According to this MarketWatch artible (Powell, 29 Sep[ 2011):
Specifically, the so-called common rule of thumb for withdrawing retirement savings — taxable savings before tax-deferred savings — can inflate required minimum distributions (RMDs) and thus reduce tax efficiency and wealth, according to Coopersmith and Sumutka’s paper.
RMDs are, of course, the distributions that older Americans must take from their retirement accounts (though not their Roth IRAs) after age 70½. Waiting until age 70½ to start withdrawing money from those accounts could force you to take large distributions that push you into a higher tax bracket.
So, instead of using the common rule-of-thumb strategy, the authors advocate for using a tax-efficient withdrawal plan. With this plan, the goal is to withdraw money in ways that maximize the final total account balance over a retirement horizon, not just one year.
What are some other tax-efficient ways to draw down retirement savings wisely?
The California Public Employees' Retirement System (Calpers) announced this month that it was no longer going to invest in hedge funds due to their "complexity and cost."
From the NY Times (Stewart, 26 Sep 2014):
As the biggest public pension to publicly turn its back on hedge funds — Calpers had over $300 billion in total assets at the end of its most recent fiscal year — “this is a watershed moment,” said Timothy Keating, president of Keating Investments in Greenwood Village, Colo., an investment adviser and author of several studies on asset class performance.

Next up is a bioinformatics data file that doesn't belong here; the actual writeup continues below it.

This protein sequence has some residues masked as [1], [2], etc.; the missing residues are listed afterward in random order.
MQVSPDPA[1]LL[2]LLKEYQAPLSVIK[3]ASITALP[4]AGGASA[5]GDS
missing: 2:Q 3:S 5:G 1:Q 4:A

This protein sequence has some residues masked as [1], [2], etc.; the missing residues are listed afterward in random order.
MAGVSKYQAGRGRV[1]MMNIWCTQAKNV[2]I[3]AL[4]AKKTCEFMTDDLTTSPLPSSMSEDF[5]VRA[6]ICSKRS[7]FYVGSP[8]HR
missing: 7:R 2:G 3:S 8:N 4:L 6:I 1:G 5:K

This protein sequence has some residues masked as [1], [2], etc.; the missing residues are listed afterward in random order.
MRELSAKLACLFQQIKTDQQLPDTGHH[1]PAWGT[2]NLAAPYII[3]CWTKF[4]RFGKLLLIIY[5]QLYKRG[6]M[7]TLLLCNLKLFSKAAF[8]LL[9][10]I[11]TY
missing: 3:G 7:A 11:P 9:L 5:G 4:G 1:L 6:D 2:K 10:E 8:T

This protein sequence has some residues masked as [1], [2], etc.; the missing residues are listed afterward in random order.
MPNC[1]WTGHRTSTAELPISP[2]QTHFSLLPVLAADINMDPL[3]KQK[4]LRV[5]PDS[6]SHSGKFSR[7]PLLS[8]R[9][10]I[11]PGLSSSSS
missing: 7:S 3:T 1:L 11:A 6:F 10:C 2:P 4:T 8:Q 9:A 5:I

The decision startled the investment world, but it was hardly spur of the moment. Under the direction of Ted Eliopoulos, who was confirmed as Calpers’s chief investment officer last week, the pension fund has been examining hedge funds since February, when it revised its broad asset allocations and demoted hedge funds to a “program” rather than a separate asset class with a specified allocation target.
As to why Calpers would choose to drop hedge funds, a big reason is fees:
It’s no secret that hedge funds rank among the most expensive investment vehicles. They typically collect a performance fee, frequently 20 percent, and also take a percentage of assets under management, often 2 percent but sometimes more, even if their investments lose money. Calpers said it spent $135 million in hedge fund fees in its last fiscal year and $115 million the year before.
What is a hedge fund, and how does it differ from a mutual fund?
How are typical hedge fund fees structured?